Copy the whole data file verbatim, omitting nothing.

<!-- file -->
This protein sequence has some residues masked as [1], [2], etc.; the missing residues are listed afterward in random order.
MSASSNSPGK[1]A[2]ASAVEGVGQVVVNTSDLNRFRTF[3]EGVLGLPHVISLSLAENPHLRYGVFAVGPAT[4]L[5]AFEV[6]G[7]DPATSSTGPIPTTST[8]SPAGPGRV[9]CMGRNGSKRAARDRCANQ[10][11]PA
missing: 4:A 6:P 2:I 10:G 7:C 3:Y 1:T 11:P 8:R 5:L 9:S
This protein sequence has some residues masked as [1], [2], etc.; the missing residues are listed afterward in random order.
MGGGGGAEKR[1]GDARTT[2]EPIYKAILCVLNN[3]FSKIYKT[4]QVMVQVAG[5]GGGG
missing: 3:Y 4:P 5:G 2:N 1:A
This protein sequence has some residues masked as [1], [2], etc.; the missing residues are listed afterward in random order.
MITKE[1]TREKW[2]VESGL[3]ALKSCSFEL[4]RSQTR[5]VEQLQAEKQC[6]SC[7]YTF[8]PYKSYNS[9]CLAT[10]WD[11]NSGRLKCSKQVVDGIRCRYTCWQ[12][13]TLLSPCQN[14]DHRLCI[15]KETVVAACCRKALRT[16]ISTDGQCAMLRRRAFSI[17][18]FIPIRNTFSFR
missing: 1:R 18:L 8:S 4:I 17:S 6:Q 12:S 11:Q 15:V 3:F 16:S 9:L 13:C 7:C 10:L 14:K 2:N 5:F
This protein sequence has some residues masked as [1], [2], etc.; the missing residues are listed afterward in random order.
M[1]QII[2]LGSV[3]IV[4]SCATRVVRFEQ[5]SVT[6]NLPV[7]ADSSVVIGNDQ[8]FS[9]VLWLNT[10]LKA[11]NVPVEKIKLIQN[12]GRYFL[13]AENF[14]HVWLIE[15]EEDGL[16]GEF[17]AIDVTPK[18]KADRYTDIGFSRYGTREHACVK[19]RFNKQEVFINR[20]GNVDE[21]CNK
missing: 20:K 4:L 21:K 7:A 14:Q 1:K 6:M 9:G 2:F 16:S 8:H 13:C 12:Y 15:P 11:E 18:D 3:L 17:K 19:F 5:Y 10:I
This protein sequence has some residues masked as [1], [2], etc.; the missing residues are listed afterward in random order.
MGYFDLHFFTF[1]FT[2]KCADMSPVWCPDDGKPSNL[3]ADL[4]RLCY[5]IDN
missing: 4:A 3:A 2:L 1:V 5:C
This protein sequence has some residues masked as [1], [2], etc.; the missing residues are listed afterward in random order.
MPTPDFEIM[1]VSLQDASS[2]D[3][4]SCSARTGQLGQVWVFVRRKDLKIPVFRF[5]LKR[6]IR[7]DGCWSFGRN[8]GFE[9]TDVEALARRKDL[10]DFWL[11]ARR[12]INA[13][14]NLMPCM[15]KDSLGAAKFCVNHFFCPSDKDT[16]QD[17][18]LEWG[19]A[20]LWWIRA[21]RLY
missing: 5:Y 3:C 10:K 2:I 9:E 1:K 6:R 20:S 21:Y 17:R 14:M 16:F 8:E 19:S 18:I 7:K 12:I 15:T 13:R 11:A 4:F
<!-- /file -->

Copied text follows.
This protein sequence has some residues masked as [1], [2], etc.; the missing residues are listed afterward in random order.
MSASSNSPGK[1]A[2]ASAVEGVGQVVVNTSDLNRFRTF[3]EGVLGLPHVISLSLAENPHLRYGVFAVGPAT[4]L[5]AFEV[6]G[7]DPATSSTGPIPTTST[8]SPAGPGRV[9]CMGRNGSKRAARDRCANQ[10][11]PA
missing: 4:A 6:P 2:I 10:G 7:C 3:Y 1:T 11:P 8:R 5:L 9:S
This protein sequence has some residues masked as [1], [2], etc.; the missing residues are listed afterward in random order.
MGGGGGAEKR[1]GDARTT[2]EPIYKAILCVLNN[3]FSKIYKT[4]QVMVQVAG[5]GGGG
missing: 3:Y 4:P 5:G 2:N 1:A
This protein sequence has some residues masked as [1], [2], etc.; the missing residues are listed afterward in random order.
MITKE[1]TREKW[2]VESGL[3]ALKSCSFEL[4]RSQTR[5]VEQLQAEKQC[6]SC[7]YTF[8]PYKSYNS[9]CLAT[10]WD[11]NSGRLKCSKQVVDGIRCRYTCWQ[12][13]TLLSPCQN[14]DHRLCI[15]KETVVAACCRKALRT[16]ISTDGQCAMLRRRAFSI[17][18]FIPIRNTFSFR
missing: 1:R 18:L 8:S 4:I 17:S 6:Q 12:S 11:Q 15:V 3:F 16:S 9:L 13:C 7:C 10:L 14:K 2:N 5:F
This protein sequence has some residues masked as [1], [2], etc.; the missing residues are listed afterward in random order.
M[1]QII[2]LGSV[3]IV[4]SCATRVVRFEQ[5]SVT[6]NLPV[7]ADSSVVIGNDQ[8]FS[9]VLWLNT[10]LKA[11]NVPVEKIKLIQN[12]GRYFL[13]AENF[14]HVWLIE[15]EEDGL[16]GEF[17]AIDVTPK[18]KADRYTDIGFSRYGTREHACVK[19]RFNKQEVFINR[20]GNVDE[21]CNK
missing: 20:K 4:L 21:K 7:A 14:Q 1:K 6:M 9:G 2:F 16:S 8:H 13:C 12:Y 15:P 11:E 18:D 3:L 17:K 19:F 5:Y 10:I
This protein sequence has some residues masked as [1], [2], etc.; the missing residues are listed afterward in random order.
MGYFDLHFFTF[1]FT[2]KCADMSPVWCPDDGKPSNL[3]ADL[4]RLCY[5]IDN
missing: 4:A 3:A 2:L 1:V 5:C
This protein sequence has some residues masked as [1], [2], etc.; the missing residues are listed afterward in random order.
MPTPDFEIM[1]VSLQDASS[2]D[3][4]SCSARTGQLGQVWVFVRRKDLKIPVFRF[5]LKR[6]IR[7]DGCWSFGRN[8]GFE[9]TDVEALARRKDL[10]DFWL[11]ARR[12]INA[13][14]NLMPCM[15]KDSLGAAKFCVNHFFCPSDKDT[16]QD[17][18]LEWG[19]A[20]LWWIRA[21]RLY
missing: 5:Y 3:C 10:K 2:I 9:E 1:K 6:R 20:S 21:Y 17:R 14:M 16:F 8:E 19:S 18:I 7:K 12:I 15:T 13:R 11:A 4:F